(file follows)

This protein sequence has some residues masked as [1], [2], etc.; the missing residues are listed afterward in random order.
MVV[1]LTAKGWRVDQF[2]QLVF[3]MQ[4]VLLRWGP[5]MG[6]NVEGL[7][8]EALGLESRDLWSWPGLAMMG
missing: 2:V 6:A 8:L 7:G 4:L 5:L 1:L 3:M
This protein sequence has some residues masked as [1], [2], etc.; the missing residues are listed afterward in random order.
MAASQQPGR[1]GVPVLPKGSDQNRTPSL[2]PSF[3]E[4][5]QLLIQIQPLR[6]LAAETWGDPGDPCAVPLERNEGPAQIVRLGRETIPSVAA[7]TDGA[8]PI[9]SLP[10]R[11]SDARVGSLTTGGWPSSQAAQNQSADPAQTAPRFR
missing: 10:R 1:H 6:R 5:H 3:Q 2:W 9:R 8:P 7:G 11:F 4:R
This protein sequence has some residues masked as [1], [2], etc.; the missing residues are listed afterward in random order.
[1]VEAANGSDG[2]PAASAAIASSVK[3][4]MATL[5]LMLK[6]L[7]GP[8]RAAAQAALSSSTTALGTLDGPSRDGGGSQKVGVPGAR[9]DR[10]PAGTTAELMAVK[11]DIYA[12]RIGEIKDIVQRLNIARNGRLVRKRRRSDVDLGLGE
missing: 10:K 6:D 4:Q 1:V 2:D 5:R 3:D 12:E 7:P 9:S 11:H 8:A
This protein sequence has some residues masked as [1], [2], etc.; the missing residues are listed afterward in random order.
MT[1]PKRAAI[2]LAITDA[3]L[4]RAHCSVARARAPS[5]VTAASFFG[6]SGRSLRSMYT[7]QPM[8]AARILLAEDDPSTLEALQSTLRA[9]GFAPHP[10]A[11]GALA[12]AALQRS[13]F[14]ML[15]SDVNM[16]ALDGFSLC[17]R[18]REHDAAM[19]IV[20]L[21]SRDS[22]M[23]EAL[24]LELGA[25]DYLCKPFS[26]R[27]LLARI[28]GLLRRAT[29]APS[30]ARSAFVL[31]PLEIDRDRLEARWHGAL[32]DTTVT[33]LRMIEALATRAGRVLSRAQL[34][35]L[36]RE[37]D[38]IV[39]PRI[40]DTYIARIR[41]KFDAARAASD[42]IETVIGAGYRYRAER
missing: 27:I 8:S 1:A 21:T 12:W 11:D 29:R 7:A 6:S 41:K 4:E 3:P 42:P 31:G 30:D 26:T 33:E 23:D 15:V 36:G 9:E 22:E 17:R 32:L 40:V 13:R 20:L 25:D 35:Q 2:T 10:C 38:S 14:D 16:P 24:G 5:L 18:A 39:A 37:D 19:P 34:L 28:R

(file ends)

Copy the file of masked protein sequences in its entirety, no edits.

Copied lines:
This protein sequence has some residues masked as [1], [2], etc.; the missing residues are listed afterward in random order.
MVV[1]LTAKGWRVDQF[2]QLVF[3]MQ[4]VLLRWGP[5]MG[6]NVEGL[7][8]EALGLESRDLWSWPGLAMMG
missing: 2:V 6:A 8:L 7:G 4:L 5:L 1:L 3:M
This protein sequence has some residues masked as [1], [2], etc.; the missing residues are listed afterward in random order.
MAASQQPGR[1]GVPVLPKGSDQNRTPSL[2]PSF[3]E[4][5]QLLIQIQPLR[6]LAAETWGDPGDPCAVPLERNEGPAQIVRLGRETIPSVAA[7]TDGA[8]PI[9]SLP[10]R[11]SDARVGSLTTGGWPSSQAAQNQSADPAQTAPRFR
missing: 10:R 1:H 6:R 5:H 3:Q 2:W 9:R 8:P 7:G 11:F 4:R
This protein sequence has some residues masked as [1], [2], etc.; the missing residues are listed afterward in random order.
[1]VEAANGSDG[2]PAASAAIASSVK[3][4]MATL[5]LMLK[6]L[7]GP[8]RAAAQAALSSSTTALGTLDGPSRDGGGSQKVGVPGAR[9]DR[10]PAGTTAELMAVK[11]DIYA[12]RIGEIKDIVQRLNIARNGRLVRKRRRSDVDLGLGE
missing: 10:K 6:D 4:Q 1:V 2:D 5:R 3:D 12:E 7:P 9:S 11:H 8:A
This protein sequence has some residues masked as [1], [2], etc.; the missing residues are listed afterward in random order.
MT[1]PKRAAI[2]LAITDA[3]L[4]RAHCSVARARAPS[5]VTAASFFG[6]SGRSLRSMYT[7]QPM[8]AARILLAEDDPSTLEALQSTLRA[9]GFAPHP[10]A[11]GALA[12]AALQRS[13]F[14]ML[15]SDVNM[16]ALDGFSLC[17]R[18]REHDAAM[19]IV[20]L[21]SRDS[22]M[23]EAL[24]LELGA[25]DYLCKPFS[26]R[27]LLARI[28]GLLRRAT[29]APS[30]ARSAFVL[31]PLEIDRDRLEARWHGAL[32]DTTVT[33]LRMIEALATRAGRVLSRAQL[34][35]L[36]RE[37]D[38]IV[39]PRI[40]DTYIARIR[41]KFDAARAASD[42]IETVIGAGYRYRAER
missing: 27:I 8:S 1:A 21:T 12:W 11:D 29:R 7:A 6:S 41:K 4:E 3:P 42:P 31:G 30:D 26:T 33:E 23:D 15:V 36:G 9:E 22:E 17:R 32:L 40:V 13:R 20:L 25:D 35:Q 2:T 10:C 38:S 14:D 16:P 24:G 5:L 18:A 39:A 37:D 19:P 34:L 28:R